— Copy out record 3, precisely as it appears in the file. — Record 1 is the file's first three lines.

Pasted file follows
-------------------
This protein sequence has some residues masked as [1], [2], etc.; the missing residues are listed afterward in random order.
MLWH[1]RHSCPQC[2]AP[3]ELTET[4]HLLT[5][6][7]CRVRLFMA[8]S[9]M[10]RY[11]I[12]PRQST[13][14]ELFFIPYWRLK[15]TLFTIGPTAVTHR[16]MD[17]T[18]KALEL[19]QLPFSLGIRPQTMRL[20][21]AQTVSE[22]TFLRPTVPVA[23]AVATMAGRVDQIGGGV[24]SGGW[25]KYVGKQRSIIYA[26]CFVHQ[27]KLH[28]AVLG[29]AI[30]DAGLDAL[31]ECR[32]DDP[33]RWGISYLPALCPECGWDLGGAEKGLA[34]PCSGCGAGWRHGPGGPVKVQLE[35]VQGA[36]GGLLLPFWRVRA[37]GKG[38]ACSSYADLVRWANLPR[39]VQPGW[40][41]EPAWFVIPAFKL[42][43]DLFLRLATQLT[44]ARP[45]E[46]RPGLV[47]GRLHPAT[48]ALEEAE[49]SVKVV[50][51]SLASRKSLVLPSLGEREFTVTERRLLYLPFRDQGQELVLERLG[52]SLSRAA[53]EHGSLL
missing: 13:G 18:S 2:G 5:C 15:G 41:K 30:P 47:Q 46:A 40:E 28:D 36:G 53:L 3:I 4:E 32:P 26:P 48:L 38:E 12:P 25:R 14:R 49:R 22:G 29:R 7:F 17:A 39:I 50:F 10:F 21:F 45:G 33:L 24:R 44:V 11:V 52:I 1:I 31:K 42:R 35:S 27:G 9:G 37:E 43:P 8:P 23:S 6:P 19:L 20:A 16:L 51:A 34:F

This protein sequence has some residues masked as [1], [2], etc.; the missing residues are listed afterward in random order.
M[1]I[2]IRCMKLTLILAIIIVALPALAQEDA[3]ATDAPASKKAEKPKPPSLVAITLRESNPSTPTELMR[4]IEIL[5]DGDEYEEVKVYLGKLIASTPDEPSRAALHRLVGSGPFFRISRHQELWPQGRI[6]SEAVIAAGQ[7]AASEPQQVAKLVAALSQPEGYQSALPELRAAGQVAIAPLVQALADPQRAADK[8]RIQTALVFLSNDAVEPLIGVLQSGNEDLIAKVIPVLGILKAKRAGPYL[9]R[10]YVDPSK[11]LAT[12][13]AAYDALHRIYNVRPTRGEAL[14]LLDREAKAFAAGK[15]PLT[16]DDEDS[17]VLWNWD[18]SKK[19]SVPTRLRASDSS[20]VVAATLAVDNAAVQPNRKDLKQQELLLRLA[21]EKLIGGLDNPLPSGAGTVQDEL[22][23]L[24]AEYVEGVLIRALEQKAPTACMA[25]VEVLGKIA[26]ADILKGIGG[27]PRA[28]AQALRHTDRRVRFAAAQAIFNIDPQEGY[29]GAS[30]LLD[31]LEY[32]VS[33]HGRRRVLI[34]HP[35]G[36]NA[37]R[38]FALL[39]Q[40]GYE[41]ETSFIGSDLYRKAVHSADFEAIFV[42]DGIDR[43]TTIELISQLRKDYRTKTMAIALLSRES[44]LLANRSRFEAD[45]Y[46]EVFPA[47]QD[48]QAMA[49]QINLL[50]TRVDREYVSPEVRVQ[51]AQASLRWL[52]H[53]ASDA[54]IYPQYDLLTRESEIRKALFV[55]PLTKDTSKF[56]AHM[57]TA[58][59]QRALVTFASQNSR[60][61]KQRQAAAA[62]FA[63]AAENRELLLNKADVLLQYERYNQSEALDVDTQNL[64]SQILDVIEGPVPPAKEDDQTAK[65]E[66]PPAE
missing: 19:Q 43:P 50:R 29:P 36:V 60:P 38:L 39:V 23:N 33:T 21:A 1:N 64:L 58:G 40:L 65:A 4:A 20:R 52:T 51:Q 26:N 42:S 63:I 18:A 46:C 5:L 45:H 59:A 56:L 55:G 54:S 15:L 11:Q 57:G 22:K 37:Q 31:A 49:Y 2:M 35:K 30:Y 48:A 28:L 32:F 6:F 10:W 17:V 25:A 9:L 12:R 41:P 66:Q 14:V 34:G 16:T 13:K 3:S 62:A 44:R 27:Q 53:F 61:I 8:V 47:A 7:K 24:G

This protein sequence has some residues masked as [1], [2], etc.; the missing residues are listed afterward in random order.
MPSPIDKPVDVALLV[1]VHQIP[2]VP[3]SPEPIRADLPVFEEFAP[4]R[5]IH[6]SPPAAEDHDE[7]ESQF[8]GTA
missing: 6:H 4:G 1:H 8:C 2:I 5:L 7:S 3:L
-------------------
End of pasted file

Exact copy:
This protein sequence has some residues masked as [1], [2], etc.; the missing residues are listed afterward in random order.
MPSPIDKPVDVALLV[1]VHQIP[2]VP[3]SPEPIRADLPVFEEFAP[4]R[5]IH[6]SPPAAEDHDE[7]ESQF[8]GTA
missing: 6:H 4:G 1:H 8:C 2:I 5:L 7:S 3:L